TeX - LaTeX Stack Exchange is a question and answer site for users of TeX, LaTeX, ConTeXt, and related typesetting systems. It's 100% free, no registration required.

Sign up
Here's how it works:
  1. Anybody can ask a question
  2. Anybody can answer
  3. The best answers are voted up and rise to the top

I need to do something like the following,

\includegraphics[width=(\textwidth - 50mm)/2]{myfig.eps}

What keywords can I use to search for doing this operation? Everything I've searched for was about mathematical typing instead of setting variable.

share|improve this question
up vote 9 down vote accepted
\includegraphics[width=\dimexpr(\textwidth - 50mm)/2]{myfig.eps} 

difficult to know that one has to search for \dimexpr

share|improve this answer

The LaTeX way: package calc

Package calc redefines \setlength, \addtolength, \setcounter, \addtocounter to support expressions. If another package uses these macros for setting length and counters with user provided values, then it inherits the power from package calc. It is enough to load the package, the other package does not even know about calc:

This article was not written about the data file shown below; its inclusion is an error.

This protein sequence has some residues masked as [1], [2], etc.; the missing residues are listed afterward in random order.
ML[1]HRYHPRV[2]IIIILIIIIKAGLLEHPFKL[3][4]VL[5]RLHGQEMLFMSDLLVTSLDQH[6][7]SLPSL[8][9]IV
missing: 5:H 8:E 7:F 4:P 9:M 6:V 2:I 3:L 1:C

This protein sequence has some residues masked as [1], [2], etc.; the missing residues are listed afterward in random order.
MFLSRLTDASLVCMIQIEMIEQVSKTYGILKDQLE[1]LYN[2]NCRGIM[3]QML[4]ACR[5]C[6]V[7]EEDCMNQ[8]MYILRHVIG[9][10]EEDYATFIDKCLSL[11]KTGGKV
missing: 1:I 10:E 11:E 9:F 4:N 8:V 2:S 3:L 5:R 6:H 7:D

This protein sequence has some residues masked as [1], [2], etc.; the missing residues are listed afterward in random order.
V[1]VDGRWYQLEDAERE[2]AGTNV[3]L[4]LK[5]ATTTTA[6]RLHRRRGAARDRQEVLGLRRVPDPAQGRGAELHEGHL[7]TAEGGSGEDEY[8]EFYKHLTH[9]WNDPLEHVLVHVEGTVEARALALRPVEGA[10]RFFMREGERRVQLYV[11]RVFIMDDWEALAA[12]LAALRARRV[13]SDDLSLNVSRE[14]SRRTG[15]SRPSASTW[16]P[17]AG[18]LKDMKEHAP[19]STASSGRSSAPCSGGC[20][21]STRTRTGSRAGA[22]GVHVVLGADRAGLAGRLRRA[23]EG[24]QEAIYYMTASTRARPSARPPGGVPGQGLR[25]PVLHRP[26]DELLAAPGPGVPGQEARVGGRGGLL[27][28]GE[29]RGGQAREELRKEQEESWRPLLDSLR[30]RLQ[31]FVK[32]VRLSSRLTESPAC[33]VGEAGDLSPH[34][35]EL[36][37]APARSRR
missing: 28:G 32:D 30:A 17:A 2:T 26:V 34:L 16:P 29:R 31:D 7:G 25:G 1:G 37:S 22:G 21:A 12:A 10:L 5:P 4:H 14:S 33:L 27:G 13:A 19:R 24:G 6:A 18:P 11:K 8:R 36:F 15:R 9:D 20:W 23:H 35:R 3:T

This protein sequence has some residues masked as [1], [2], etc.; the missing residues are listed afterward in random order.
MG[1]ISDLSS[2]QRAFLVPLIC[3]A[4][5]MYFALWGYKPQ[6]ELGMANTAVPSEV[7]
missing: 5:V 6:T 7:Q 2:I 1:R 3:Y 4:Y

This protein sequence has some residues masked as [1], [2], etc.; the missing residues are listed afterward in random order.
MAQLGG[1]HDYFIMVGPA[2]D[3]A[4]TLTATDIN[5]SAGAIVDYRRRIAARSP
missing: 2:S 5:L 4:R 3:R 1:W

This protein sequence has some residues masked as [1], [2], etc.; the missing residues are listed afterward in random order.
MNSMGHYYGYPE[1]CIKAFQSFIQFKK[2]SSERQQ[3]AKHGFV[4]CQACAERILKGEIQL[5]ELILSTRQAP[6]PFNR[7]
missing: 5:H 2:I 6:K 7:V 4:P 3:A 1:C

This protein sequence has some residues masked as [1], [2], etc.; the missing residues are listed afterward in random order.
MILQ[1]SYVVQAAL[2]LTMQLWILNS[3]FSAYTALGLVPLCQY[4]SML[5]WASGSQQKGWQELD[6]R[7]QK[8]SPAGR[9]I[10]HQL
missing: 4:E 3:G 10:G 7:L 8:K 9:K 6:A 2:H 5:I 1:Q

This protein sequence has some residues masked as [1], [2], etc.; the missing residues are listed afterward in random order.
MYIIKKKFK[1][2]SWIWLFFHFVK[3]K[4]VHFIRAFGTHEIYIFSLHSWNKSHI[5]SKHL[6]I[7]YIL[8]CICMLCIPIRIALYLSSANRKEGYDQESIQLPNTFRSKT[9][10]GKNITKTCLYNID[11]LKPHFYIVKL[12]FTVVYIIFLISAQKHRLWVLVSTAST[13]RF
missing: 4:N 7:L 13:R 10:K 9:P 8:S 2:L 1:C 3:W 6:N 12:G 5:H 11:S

\includegraphics[width=(\textwidth - 50mm)/2]{myfig.eps}

The eTeX way: \dimexpr

If the eTeX extensions are enabled (usually the default for LaTeX based formats nowadays), \dimexpr can be used, where a TeX length is expected (see Herbert's answer):



  • Dependencies: Package calc vs. eTeX
  • eTeX's \dimexpr, \numexpr, … are expandable.
  • \dimexpr also works, if internally \setlength is not used, e.g. \vspace.
  • I expect calc to be slower, because of the internal macro work that needs to be done.
  • \dimexpr calculates with higher precision.
  • Package calc truncates: 5/2 = 2
    eTeX rounds: 5/2 = 3
  • Package calc provides additional operators (\widthof, \heightof, \totalheightof, \maxof, \minof).
share|improve this answer
The TeX primitive divide truncates too. – Marco Daniel May 16 '13 at 19:15

Your Answer


By posting your answer, you agree to the privacy policy and terms of service.

Not the answer you're looking for? Browse other questions tagged or ask your own question.